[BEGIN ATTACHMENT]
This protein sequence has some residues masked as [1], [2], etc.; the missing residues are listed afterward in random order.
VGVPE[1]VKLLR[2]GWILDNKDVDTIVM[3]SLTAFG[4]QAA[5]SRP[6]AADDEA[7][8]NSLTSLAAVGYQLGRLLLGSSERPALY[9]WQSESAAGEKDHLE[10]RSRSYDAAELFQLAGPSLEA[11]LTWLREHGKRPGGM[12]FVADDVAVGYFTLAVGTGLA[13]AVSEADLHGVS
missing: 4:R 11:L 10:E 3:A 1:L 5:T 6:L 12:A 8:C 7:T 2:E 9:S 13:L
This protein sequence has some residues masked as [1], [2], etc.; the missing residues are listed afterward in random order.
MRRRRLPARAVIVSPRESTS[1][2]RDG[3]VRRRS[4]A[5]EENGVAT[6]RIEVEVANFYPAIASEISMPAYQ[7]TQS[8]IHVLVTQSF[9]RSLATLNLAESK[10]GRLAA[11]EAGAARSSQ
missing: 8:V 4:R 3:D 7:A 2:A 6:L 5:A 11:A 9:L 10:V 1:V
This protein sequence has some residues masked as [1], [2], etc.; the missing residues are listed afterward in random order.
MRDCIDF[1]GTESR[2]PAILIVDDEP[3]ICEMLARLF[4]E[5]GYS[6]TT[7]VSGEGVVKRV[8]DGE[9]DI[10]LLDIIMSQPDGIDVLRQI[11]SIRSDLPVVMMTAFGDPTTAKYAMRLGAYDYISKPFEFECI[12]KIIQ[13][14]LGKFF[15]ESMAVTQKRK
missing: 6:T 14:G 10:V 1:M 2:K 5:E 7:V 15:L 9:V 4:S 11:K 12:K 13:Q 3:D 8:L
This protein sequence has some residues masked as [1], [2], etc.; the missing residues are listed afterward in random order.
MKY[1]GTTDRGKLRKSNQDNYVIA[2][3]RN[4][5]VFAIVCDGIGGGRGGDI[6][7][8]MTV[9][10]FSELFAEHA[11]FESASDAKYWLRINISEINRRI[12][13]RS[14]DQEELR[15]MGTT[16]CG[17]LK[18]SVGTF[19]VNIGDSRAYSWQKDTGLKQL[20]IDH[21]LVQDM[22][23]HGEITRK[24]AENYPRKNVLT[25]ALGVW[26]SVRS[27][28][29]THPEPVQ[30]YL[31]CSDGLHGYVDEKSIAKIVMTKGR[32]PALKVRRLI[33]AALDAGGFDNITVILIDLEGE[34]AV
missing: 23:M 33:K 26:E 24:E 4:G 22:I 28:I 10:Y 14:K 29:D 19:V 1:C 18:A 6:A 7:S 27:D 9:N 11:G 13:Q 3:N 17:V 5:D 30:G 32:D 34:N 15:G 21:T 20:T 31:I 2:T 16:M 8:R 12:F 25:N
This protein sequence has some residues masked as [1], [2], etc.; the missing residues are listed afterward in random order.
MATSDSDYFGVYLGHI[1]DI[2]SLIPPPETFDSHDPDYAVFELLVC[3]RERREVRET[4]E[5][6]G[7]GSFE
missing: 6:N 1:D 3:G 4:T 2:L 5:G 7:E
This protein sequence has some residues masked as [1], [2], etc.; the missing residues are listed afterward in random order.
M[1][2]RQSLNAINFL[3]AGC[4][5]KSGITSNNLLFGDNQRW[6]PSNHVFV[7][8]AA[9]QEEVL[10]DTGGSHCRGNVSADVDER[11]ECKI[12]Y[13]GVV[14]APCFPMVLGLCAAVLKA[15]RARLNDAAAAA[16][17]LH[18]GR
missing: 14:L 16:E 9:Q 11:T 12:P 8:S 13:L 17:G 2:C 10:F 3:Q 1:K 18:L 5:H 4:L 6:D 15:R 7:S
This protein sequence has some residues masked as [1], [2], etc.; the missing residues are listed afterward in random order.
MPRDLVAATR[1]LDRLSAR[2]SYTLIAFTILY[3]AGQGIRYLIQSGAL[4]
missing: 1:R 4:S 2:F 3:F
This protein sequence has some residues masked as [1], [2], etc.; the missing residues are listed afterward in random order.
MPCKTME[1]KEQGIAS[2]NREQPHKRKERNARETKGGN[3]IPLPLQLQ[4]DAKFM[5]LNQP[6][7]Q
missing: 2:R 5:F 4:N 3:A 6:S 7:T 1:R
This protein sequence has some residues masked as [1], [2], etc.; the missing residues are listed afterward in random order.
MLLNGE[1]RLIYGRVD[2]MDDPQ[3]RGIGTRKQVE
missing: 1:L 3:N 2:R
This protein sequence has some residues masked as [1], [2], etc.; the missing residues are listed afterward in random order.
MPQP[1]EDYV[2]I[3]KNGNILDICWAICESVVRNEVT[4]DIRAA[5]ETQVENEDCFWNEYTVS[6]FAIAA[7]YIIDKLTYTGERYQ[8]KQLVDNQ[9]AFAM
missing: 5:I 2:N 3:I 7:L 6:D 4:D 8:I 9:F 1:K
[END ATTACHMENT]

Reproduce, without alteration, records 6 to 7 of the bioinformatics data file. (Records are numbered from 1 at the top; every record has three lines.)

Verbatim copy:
This protein sequence has some residues masked as [1], [2], etc.; the missing residues are listed afterward in random order.
M[1][2]RQSLNAINFL[3]AGC[4][5]KSGITSNNLLFGDNQRW[6]PSNHVFV[7][8]AA[9]QEEVL[10]DTGGSHCRGNVSADVDER[11]ECKI[12]Y[13]GVV[14]APCFPMVLGLCAAVLKA[15]RARLNDAAAAA[16][17]LH[18]GR
missing: 14:L 16:E 9:Q 11:T 12:P 8:S 13:L 17:G 2:C 10:F 3:Q 1:K 18:L 5:H 4:L 6:D 15:R 7:S
This protein sequence has some residues masked as [1], [2], etc.; the missing residues are listed afterward in random order.
MPRDLVAATR[1]LDRLSAR[2]SYTLIAFTILY[3]AGQGIRYLIQSGAL[4]
missing: 1:R 4:S 2:F 3:F